TRIPOLI, Libya, March 28 (UPI) -- Libyan government forces used withering artillery and tank fire Monday to stymie rebel troops' efforts to solidify their advances on Sirte, observers said.
While the rebels had claimed to have taken Sirte, The New York Times quoted news reports as saying there was no sign of a takeover and the city seemed quiet. A stream of civilian cars and some military vehicles were seen leaving Sirte, bound for Tripoli, 225 miles away, the newspaper said.
Later in the day, rebel vehicles were seen making their way toward a checkpoint near Bin Jawwad, to the east of Sirte, the Times said.
"The regime still vastly overmatches opposition forces militarily," the Times said Gen. Carter F. Ham, the ranking American in the coalition forces, warned in an e-mail message. "The regime possesses the capability to roll them back very quickly. Coalition air power is the major reason that has not happened."
Ham said for the most part there had been few defections by Gadhafi loyalists.
Sirte, the hometown of Libyan leader Moammar Gadhafi and considered a strategic key for the rebels as they head toward Tripoli, was the target of coalition airstrikes Sunday night.
A rebel spokesman in Benghazi, the de facto base for the rebels, had said Sirte was in the rebels' hands but the claim couldn't be independently verified.
Rebel troops said they reclaimed a number of towns following airstrikes by U.S., British and French forces on government positions, the BBC reported Monday.
Government officials said the airstrikes gave the rebels an unfair advantage in the weeks-old conflict and accused international forces of going beyond the scope of the U.N. mandate to protect civilians.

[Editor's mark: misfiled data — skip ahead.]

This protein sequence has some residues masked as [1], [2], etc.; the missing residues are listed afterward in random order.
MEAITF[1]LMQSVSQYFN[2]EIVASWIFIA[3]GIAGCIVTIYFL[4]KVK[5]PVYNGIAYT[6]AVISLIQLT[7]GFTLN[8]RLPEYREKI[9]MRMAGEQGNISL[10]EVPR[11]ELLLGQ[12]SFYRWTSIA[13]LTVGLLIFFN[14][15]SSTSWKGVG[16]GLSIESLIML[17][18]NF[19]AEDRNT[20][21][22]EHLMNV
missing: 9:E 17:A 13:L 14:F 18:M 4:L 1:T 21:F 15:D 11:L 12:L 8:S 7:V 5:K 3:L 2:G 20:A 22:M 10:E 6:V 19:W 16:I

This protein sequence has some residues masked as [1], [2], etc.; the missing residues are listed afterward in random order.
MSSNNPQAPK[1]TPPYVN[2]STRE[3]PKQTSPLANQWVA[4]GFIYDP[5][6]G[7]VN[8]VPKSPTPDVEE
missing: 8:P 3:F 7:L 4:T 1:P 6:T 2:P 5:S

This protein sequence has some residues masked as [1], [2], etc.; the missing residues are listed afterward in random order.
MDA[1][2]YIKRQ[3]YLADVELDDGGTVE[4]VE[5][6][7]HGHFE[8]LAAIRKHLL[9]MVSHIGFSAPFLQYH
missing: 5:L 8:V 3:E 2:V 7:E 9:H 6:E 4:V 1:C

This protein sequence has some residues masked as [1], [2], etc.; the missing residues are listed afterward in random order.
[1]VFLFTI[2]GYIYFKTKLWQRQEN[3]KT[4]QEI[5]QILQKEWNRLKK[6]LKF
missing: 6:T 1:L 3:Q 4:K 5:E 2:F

Rebel forces claimed control of Ras Lanuf and appeared to have taken control of Brega and other cities as they move toward Tripoli, the nation's capital, CNN reported. The airstrikes, intended to prevent Gadhafi's forces from attacking civilian targets, allowed rebel forces to push west from Benghazi.
On Sunday, the North Atlantic Treaty Organization took full command of the coalition military operation in Libya.
Heavy explosions erupted Sunday in Tripoli, where Libyan officials said nearly 100 people were killed in a week of airstrikes by coalition forces, the BBC said. The statement could not be confirmed.
NATO Secretary-General Anders Fogh Rasmussen said the military alliance had the goal of protecting citizens "under threat of attack from the Gadhafi regime."
"NATO will implement all aspects of the U.N. resolution. Nothing more, nothing less," Rasmussen said. "We are already enforcing the arms embargo and the no-fly zone, and with today's [Sunday's] decision we are going beyond. We will be acting in close coordination with our international and regional partners to protect the people of Libya."
Libyan government officials countered that coalition forces only target troops loyal to Gadhafi, CNN said.
"The rebels are making their advance and no one is stopping them. And no one is even talking to them or saying, 'Where are you going?' or 'Why are you taking offensive positions and attacking the Libyan army and Libyan cities?'" government spokesman Moussa Ibrahim told reporters in Tripoli.
NATO, Ibrahim charged, was "starving the Libyan population to get Libya on its knees to beg for mercy."
On Monday, Libyan state television showed images of injured people in a hospital and of destroyed buildings, reporting the civilians were hurt when bombs struck Sabha. CNN said it was unable to independently verify the report.
As rebel forces pushed west, Misurata remained under siege by government forces, a witness told CNN. A doctor working at a hospital in Misurata said eight civilians were killed and 22 injured in violence Sunday.
In Washington, a Pentagon spokesman said the U.S. military began reducing the number of warships involved in the operation after the NATO takeover Sunday, the Times reported.
The official said at least one of the Navy submarines that fired Tomahawk missiles into Libya left the area, and a further reduction of naval forces was likely.
U.S. President Obama was to address the nation Monday night about the country's role in Libya.